Fire Size Calculator

Size of Fire needed
As a general rule of thumb you will need 1 kW of heat for every 15 cubic meter of space to be heated.

To calculate what size of fire or stove you will need, measure the width, length, and height of the room or space and multiply the three figures together to obtain the cubic area of the space to be heated. For example, if the width of the room is 4m, the length 8m and the room is 2.8m in height the cubic area or total volume of the room is:
Volume m3 = Width x Length x Height = 4m x 8m x 2.8m = 89.6 cubic meters.

Once   the cubic area of the space to be heated is known you then need to determine the level of insulation within the house and room.  If the house is a new build, built to modern building regulations, with good insulation and only prone to minimum heat loss and is fitted with double glazing, insulated cavity walls, a minimum of 100mm of roofing insulation, good draught proofing, and floor insulation then divide the volume of the space by 25. If the house and room has average insulation, some double glazing and some insulated cavity walls etc then divide the volume by 15. If the home is poorly insulated with little or no double glazing then the volume of the space to be heated needs to be divided by 10.

Using the Calculator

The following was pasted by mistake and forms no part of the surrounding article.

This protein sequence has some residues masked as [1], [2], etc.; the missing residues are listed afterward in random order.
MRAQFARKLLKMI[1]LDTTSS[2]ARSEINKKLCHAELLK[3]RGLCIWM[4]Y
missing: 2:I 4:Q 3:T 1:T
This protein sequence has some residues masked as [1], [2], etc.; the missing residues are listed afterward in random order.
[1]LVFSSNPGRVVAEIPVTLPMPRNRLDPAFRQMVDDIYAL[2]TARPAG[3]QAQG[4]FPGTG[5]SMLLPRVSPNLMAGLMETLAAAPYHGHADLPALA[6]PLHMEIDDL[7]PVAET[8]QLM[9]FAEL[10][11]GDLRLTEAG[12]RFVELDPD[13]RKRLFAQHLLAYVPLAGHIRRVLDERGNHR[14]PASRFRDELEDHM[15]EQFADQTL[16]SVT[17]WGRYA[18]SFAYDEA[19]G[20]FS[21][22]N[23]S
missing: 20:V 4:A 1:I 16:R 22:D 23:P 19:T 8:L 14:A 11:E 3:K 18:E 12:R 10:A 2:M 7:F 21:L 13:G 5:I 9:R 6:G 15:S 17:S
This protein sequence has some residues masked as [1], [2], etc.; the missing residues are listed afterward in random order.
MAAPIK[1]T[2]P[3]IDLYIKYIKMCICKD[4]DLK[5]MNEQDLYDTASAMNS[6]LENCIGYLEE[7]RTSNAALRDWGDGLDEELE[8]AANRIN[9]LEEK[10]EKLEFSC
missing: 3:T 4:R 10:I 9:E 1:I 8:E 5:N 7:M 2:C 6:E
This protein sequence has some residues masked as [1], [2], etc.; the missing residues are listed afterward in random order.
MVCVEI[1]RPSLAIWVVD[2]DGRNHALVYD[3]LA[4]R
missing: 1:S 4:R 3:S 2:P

Alternatively, use the fireplace.co.uk fire size calculator provided.


Enter your room or the space you want to heats dimensions in metres in the length, width and height white cells. Click on the table or press enter and the size of fire required in Kw will be displayed in white text for the varying levels of insulation.

Additional considerations
You may also need to take into consideration whether there is a radiator or alternative heat source within the room, such as a radiator in which case you can deduct the radiator kW output from the total heat requirement for the room from the heat output of the fire or stove.  For example if the room requires a heat output of 7 kW and the radiator heat output is 2 kW you will only need a fire with a heat output of 5 kW.   If you are in installing a gas, or electric, fire it is usually possible to regulate the heat output so your focus should be on ensuring the fire you choose has a sufficient heat output to heat the room or space required.  We would also recommend unless you just want the fire or stove for aesthetic reasons to choose a fire or stove that can heat the room or space adequately without the additional heat source as this is bound to save money rather than using two heat sources to heat a single space. However if you are opting for a solid fuel appliance such as a log burner or multi fuel stove you first have to unravel the various heat output specifications provided by the stove manufactures.

 

 

 

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